Malawi President Lazarus Chakwera and his deputy, Saulos Chilima, on Thursday led the country in getting the AstraZeneca COVID-19 vaccine to mark the official rollout of the vaccination campaign.
The Malawi leader got his jab at a televised ceremony at a COVID-19 field hospital in the country’s former capital city, Zomba, while Chilima got his jab at a field hospital in Mzuzu city in northern Malawi.
UN Resident Coordinator in Malawi, Maria Jose Torres Macho, also got the AstraZeneca jab at the facility followed by Speaker of Parliament, Catherine Gotani Hara, Malawi Defense Force and Malawi Police Service chiefs, representatives of religious leaders, traditional leaders, and some senior government officials.
“As a show of good faith, I have volunteered to be the first to be vaccinated while the Vice President will also get vaccinated in Mzuzu so that you see that the vaccine is safe,” Chakwera said.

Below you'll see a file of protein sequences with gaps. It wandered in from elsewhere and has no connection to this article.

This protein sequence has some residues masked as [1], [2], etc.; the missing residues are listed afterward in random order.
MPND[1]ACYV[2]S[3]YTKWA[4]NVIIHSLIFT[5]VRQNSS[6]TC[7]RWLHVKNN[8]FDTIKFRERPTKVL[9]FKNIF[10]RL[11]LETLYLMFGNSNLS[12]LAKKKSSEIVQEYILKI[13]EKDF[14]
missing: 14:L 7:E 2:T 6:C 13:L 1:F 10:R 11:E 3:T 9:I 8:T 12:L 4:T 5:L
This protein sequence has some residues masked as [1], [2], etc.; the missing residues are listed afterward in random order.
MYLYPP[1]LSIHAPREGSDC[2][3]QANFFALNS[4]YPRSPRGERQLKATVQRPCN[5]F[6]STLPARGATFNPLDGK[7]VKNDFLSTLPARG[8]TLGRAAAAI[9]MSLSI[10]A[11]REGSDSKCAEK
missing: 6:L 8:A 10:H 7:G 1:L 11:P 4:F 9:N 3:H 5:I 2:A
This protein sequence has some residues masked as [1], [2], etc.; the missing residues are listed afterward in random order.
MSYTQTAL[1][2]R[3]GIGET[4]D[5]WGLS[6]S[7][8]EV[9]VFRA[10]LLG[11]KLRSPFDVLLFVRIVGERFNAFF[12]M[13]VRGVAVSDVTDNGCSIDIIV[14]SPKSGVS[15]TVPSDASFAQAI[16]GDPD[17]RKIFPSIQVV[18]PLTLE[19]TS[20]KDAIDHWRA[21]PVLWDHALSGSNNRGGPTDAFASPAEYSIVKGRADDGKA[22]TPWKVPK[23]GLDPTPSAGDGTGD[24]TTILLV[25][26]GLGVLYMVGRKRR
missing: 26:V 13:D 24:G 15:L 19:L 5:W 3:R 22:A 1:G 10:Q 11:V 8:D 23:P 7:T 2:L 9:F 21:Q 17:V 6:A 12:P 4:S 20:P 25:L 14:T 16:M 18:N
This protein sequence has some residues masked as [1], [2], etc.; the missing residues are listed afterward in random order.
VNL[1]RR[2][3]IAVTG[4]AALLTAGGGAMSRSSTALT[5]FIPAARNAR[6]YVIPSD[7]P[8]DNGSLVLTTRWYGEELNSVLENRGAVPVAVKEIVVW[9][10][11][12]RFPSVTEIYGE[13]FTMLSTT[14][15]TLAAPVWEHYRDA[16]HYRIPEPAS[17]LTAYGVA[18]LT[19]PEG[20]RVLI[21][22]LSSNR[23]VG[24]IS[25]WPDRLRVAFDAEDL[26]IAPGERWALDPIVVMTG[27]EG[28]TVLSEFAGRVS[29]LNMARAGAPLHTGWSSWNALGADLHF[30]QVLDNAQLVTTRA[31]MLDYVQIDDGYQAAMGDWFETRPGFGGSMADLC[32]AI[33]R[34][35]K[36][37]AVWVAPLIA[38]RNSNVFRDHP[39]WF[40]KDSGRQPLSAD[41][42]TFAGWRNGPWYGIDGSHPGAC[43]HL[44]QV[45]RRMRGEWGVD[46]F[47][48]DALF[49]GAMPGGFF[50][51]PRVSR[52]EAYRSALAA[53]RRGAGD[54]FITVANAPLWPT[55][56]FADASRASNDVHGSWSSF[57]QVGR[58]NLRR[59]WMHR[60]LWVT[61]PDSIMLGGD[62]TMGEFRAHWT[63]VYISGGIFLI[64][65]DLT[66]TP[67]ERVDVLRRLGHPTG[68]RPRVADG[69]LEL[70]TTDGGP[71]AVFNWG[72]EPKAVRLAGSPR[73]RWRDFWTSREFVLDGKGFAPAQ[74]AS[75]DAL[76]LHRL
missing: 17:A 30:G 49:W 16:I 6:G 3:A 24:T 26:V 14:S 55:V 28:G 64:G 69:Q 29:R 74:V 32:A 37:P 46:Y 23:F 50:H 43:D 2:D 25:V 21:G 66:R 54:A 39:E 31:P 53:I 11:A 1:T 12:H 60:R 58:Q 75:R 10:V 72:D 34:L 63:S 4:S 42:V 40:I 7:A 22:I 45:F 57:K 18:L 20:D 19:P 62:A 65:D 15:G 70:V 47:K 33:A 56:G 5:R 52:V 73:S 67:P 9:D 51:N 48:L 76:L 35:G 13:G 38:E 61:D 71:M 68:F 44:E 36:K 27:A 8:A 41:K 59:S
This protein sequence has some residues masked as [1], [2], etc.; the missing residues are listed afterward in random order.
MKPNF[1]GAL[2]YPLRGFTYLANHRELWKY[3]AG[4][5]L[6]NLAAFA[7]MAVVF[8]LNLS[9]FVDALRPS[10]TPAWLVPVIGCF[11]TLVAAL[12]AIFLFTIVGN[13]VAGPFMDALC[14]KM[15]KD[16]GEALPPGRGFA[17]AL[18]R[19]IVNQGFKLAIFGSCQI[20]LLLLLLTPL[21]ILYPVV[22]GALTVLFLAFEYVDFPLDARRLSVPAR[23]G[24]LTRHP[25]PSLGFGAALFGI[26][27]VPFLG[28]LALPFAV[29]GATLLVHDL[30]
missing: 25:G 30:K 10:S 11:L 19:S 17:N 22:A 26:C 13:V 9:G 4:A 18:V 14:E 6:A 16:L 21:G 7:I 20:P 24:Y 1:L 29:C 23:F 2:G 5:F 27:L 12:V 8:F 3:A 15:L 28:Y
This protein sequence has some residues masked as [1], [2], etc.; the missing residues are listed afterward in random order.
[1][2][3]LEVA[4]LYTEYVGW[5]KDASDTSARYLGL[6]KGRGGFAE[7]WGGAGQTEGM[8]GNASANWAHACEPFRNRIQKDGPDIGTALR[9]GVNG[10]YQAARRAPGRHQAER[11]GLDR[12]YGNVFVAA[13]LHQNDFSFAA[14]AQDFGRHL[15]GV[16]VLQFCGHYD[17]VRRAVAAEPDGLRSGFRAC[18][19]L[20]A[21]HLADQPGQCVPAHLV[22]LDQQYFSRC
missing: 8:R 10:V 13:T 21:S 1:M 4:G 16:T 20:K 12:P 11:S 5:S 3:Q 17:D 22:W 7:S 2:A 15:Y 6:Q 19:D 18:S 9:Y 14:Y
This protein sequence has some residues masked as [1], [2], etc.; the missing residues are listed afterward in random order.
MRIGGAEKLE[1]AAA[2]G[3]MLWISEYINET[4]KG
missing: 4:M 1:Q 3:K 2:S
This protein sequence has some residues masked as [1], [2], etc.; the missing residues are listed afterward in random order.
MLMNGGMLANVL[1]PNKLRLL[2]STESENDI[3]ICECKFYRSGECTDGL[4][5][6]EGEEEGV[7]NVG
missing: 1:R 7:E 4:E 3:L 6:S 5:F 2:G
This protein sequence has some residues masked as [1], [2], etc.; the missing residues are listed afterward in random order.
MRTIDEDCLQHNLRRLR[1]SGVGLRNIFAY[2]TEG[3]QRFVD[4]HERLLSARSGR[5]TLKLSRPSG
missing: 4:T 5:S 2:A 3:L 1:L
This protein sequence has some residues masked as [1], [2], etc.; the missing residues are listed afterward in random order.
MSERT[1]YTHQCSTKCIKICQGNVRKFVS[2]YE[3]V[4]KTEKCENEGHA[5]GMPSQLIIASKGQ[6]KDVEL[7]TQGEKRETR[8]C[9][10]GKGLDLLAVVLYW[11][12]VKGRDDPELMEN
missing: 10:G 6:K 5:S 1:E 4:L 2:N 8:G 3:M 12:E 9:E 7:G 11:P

Chakwera said 60,000 health workers across the country will get the vaccine as one of the priority groups, which also include frontline soldiers in the fight against the pandemic.
The president thanked the WHO for its technical assistance to Malawi to identify the AstraZeneca vaccine and development partners for helping the country with the vaccine’s deployment plan.
He also thanked the Global Alliance on Vaccines and Immunization (GAVI) and its partners for giving Malawi equitable access to 1.4 million doses of the vaccine up to May through the COVAX Facility.
The first batch of 360,000 doses of AstraZeneca vaccine arrived in the country on March 5 through the COVAX Facility.
Other than frontline health workers, the elderly and Malawians at risk of contracting COVID-19 due to the nature of their jobs will also be prioritized in getting the vaccine.
Since April 2020, Malawi has recorded over 32,000 COVID-19 cases with over 24,000 recoveries and over 1,000 deaths.